If you’ve ever watched I Am Legend and had a blast watching the CGI deer and the lions co-mingling, you have absolutely no reason to avoid playing this game. It’s got pixelly ungulates in common! Who didn’t like Will Smith’s dog in that movie? Tokyo Jungle lets you be that mutt. More or less.

Tokyo Jungle is built on the premise – what lengths would our pets go to survive after severing human contact. Would their natural instincts ignite? Would they compete with wild animals? Zoo escapees? Could they thrive in a world still polluted by human toxins? Navigate to procreate?

The ruthless beast-king himself. Note the red slicker — the color of BLOOD!

Would you be cheering your Beagle on when he encounters a pack of Hyenas in a dark alley?

It makes for a fun playground. The possibilities are endless when those pesky humans aren’t in the way to regulate the hell out of the planet.

This is where Tokyo Jungle shines for me. It’s random, chaotic approach to the genre. It certainly doesn’t take itself too seriously. How can you when you have packs of Silky Terriers nipping at the toes of Wooly Mammoths? It’s mindless, sure, but underneath it still presents the burning question… “What would happen after humans go–?” Also: Dinosaurs!

The rendering of a decades old Tokyo in decline, slowly eroding away beneath the paws of roving packs of wolves, it’s exciting. It makes you want to see more. Learning the ins and outs of gameplay, and crashing and burning HARD when survival of the fittest kicks you in the nose—it’s in full show here, and done extremely well.

There are more than fifty animals to choose from. Most of them unlikely and implausible, but every single one of them is a sheer blast to try out. I do warn you though – unlocking other creatures might be one of the games weak points. You must manually play through a Survival Mode as different creatures, in a more or less randomly roundabout way to get to the critters you like. Me? I bolted headlong for the chimp before getting utterly hooked and desperate to unlock more.

Another iffy bit? Multiplayer is limited to those couch potatoes beside you. As much as you want to disembowel your friends overseas, you just can’t do it. The actual internet portion of the game is saved for stats posting and leaderboards – and the unholy gamer’s bane, downloadable content. As much as I want to kick ass as a croc, I’m still tentative to pay extra for it.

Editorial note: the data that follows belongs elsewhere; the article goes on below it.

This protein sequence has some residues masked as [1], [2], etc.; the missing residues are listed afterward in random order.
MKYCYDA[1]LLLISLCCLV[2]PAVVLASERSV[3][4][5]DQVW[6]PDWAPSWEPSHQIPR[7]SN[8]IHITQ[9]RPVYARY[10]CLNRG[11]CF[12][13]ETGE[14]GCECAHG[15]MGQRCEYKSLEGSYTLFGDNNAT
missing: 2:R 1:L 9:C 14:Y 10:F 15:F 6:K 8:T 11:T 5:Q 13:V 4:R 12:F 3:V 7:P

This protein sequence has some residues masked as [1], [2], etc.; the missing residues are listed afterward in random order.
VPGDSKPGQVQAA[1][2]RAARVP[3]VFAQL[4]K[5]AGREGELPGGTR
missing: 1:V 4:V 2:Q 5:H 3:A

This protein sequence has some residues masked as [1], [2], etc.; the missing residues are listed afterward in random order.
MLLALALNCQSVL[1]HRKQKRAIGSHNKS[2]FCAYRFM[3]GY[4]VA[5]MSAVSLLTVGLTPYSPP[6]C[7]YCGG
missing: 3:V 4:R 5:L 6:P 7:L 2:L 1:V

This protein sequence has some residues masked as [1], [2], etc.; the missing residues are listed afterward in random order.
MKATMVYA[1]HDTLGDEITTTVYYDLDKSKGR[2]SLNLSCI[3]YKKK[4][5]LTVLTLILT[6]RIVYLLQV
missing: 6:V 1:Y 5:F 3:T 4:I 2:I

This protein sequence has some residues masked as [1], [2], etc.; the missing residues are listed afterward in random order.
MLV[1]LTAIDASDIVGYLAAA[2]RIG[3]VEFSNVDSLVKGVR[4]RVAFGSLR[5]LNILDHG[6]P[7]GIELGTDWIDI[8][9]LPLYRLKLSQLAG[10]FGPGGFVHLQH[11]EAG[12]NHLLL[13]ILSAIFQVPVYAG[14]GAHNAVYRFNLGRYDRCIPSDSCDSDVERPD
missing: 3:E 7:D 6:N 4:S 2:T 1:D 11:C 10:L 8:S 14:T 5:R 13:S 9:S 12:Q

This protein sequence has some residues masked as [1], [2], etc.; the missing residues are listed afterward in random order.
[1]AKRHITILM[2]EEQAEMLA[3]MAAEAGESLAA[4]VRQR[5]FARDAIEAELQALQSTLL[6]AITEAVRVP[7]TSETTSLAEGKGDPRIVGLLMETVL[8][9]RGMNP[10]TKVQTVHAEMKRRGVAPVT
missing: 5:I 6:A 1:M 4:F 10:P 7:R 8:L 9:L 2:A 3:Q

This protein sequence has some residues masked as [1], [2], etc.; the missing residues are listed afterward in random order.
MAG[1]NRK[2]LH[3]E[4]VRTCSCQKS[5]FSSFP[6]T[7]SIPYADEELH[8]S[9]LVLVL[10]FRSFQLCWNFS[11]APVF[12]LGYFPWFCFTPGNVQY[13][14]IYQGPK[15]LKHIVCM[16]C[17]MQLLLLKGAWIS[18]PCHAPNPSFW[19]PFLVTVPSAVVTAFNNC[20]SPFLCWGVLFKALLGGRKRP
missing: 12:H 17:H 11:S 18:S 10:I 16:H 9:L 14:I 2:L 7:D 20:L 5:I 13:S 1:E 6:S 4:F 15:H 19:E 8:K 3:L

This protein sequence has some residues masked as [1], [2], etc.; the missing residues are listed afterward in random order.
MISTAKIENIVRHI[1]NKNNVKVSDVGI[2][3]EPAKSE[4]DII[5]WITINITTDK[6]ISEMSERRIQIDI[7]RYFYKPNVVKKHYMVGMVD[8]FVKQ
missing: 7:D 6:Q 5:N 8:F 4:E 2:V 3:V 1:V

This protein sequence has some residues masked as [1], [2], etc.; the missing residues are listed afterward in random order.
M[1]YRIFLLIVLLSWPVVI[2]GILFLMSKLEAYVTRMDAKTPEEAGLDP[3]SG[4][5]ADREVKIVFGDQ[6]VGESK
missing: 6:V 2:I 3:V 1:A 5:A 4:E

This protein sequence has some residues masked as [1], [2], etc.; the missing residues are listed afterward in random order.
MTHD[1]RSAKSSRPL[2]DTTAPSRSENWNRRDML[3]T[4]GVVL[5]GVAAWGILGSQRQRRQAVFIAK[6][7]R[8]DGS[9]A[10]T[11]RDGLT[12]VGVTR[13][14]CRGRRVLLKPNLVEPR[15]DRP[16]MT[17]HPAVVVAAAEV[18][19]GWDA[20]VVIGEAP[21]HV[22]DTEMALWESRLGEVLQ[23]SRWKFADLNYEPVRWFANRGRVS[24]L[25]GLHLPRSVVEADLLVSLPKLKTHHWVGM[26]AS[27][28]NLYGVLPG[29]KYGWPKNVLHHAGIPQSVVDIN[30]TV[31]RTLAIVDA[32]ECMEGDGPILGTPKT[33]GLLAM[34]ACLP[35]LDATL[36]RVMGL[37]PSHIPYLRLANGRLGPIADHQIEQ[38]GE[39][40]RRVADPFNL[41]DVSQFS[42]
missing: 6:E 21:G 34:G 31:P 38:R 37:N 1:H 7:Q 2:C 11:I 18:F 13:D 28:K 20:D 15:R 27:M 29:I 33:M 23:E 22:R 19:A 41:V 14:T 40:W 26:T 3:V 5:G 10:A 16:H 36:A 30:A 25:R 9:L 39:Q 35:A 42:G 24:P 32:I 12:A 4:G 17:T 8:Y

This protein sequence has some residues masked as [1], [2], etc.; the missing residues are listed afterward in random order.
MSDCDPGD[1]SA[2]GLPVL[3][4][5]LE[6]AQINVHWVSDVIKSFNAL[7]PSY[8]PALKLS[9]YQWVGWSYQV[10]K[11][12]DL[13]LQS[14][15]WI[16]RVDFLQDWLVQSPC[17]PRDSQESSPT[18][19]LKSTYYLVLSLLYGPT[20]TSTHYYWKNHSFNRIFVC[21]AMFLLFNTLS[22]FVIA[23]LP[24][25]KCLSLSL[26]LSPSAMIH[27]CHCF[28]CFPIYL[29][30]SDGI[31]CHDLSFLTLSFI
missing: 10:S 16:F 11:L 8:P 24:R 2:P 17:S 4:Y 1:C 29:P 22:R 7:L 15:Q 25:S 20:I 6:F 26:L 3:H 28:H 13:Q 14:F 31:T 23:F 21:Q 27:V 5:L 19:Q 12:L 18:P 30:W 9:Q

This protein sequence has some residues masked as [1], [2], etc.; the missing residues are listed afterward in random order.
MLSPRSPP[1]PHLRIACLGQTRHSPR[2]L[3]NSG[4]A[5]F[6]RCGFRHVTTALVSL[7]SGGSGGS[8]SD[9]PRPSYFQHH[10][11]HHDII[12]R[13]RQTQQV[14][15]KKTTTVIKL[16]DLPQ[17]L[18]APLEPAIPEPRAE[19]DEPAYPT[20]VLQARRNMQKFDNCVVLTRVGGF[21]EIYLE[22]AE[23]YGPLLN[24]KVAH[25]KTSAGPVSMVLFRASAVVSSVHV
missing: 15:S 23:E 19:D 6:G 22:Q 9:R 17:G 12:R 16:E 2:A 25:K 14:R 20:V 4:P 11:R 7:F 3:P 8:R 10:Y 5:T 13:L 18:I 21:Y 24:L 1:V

—

As it stands, Tokyo Jungle is a great strategic survival game with zany elements. It a lot of fun, and lets crackpots like me draw conclusions about a post-human era in a new and unconventional way.

Why not let the Pomeranians get a chance to rule the world?

Terribleminds Flash Fiction Challenge: Noir, dinosaurs, and — childbirth?

Over at Terribleminds, authorial sage and all around penmonkey, Chuck Wendig is hosting a literary throwdown. Titled “A Game of Aspects”, he asks his fellow monkeys to come up with a piece of flash fiction that combines several strong — and sometimes seemingly conflicting — aspects of genre, elements, and themes. I’m all for a library where readers could find a directory that covers all stories with deep space naval battles, magical garden gnomes, and thrilling police forensics within a single volume! It’s an interesting take of storytelling, and I’d love to dip my toes into the deep end. It’s a good enough excuse for me to put some actual story content here at Outwardbounder!

I was only partly brave with my selection process. I just couldn’t let go of the chance to write about dinosaurs. “Write about what you know” and all that.. I rolled the die and came up with “Noir” as my subgenre and “Childbirth” as a theme/motif. (Alright, more of a motif..) I took my stapler and had at it. I went to town and eventually came up with “Nobody Trusts a Talonfalcon”. Talonfalcon, Maltese Falcon — Yeah, maybe I should have tried a little harder… It’s Noir! Anyways… I’m actually kinda proud of what came out at the other end of Chuck’s inspiring take on the creative process. A tale of a couple ‘wise guys’ that find it hard to agree. One thing is for certain; their job just got a little more complicated.

Hope you have some hardboiled fun.

Nobody Trusts a Talonfalcon

Complements: k.l.macke